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American Apartheid: Segregation and the Making of the Underclass, by Douglas Massey and Nancy Denton (1998)*

By       Message GL Rowsey       (Page 1 of 5 pages)     Permalink

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opednews.com Headlined to H4 8/18/09

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This book is more painful to read than Eichmann in Jerusalem, Germinal, or the pornographic The Rehnquist Choice by John Dean. But everyone should try. It describes how white Americans kept their residential neighborhoods white, between about 1920 to 1998. Initially, by simply murdering African-Americans trying to move in. Then for decades, with restrictive deed covenants, enforced in fact by white communities long after the Supreme Court declared them unconstitutional in law. More recently, with loan institution red-lining, and low-income public housing under-funding and rip-offs. And most recently, with pervasive real estate agent ruses, misdirection, and discouragement.**

Now, even more than in 1998, this history of how white neighborhoods in America have stayed white needs to be widely known and understood.

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Then, the book defines "apartheid" rigorously and identifies it in sixteen urban areas in America, urban areas containing a substantial percentage of all African-Americans. Finally, the book looks at the living conditions of the most isolated, homeless and hopeless, drug-and-violence-obsessed African-Americans, and identifies apartheid as a cause, if not the cause, of these conditions.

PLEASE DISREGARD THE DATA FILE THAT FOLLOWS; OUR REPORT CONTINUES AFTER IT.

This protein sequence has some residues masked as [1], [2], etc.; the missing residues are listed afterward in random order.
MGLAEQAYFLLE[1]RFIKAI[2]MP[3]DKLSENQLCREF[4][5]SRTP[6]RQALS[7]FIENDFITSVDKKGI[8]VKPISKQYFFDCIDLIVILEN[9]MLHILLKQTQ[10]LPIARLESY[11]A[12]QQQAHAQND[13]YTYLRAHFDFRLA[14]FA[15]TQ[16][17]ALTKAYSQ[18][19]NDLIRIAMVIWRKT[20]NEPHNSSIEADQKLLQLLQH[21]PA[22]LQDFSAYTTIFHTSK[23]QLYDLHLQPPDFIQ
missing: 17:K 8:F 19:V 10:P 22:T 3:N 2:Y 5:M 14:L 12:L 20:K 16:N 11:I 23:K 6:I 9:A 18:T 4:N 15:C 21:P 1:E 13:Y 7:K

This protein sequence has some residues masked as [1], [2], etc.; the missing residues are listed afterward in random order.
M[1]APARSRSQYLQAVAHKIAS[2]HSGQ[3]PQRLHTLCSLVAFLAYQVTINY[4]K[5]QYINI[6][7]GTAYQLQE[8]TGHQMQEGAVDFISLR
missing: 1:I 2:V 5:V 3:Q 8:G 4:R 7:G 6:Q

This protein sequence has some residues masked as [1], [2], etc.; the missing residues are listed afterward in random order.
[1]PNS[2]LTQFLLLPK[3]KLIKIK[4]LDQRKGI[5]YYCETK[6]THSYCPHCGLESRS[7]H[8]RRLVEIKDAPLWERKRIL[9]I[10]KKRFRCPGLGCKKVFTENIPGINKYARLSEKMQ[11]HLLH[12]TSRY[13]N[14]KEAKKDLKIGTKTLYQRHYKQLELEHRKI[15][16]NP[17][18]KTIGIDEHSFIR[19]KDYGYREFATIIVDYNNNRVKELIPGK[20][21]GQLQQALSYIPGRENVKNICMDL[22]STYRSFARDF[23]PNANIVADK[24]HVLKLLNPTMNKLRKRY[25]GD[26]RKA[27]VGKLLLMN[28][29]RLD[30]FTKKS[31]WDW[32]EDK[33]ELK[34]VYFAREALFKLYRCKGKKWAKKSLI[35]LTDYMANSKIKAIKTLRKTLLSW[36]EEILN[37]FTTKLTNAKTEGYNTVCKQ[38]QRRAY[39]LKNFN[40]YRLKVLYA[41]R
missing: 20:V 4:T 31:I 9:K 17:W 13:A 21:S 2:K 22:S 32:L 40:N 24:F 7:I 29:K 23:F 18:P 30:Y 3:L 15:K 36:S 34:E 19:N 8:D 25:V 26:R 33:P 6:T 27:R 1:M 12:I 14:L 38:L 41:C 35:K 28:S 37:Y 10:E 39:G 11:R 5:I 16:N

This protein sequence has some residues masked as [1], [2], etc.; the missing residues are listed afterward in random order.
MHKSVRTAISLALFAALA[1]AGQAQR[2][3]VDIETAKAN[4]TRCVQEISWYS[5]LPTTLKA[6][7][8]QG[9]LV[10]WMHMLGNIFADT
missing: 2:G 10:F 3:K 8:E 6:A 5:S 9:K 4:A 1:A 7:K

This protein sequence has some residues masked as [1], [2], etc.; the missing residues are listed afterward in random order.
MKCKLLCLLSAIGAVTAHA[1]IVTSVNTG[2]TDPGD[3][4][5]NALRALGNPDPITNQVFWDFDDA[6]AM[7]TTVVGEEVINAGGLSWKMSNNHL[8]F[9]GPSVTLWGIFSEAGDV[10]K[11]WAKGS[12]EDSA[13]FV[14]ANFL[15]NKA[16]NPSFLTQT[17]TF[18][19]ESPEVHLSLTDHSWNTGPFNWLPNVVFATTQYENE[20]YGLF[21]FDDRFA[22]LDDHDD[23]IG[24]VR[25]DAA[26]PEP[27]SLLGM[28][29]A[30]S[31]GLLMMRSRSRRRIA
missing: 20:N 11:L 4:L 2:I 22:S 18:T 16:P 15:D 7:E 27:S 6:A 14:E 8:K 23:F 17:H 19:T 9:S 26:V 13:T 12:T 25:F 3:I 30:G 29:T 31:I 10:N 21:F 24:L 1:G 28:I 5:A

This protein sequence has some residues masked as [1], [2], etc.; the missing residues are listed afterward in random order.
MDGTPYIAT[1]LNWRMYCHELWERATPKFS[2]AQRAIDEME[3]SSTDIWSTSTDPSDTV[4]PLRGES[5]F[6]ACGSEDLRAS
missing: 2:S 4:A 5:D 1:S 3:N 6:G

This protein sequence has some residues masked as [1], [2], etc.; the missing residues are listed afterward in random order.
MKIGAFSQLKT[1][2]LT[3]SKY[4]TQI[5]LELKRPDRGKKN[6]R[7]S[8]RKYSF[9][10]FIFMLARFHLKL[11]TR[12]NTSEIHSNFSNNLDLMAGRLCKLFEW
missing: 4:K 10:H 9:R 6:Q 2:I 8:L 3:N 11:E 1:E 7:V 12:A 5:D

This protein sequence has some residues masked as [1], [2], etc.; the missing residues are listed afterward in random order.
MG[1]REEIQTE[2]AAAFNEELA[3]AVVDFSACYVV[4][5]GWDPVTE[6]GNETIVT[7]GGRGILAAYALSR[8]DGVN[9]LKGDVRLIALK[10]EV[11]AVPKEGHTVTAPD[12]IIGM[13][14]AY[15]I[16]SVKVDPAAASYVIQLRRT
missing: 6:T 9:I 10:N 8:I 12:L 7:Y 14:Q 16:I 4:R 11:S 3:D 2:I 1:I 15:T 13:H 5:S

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Block in North Philly, by eTombetron (2006)

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John Dean's most popular book, The Rehnquist Choice, recounted how Nixon in the early 1970's required his three Supreme Court appointees, the most important of whom was later-Chief-Justice William Rehnquist, to be "right" on the race-residential question and, essentially, to look with disfavor on federal efforts to enforce the Fair Housing Act with respect to single-family homes. Consequently, American residential neighborhoods -- already less integrated in 1970 than in 1920 -- were less integrated in 1998 than in 1970.

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"How could I fail to speak with difficulty? I have new things to say." I graduated from Stanford Law School in 1966 but have never practiced. Instead, I dropped back five years and joined The Movement, but it wasn't until the 1970's that I (more...)

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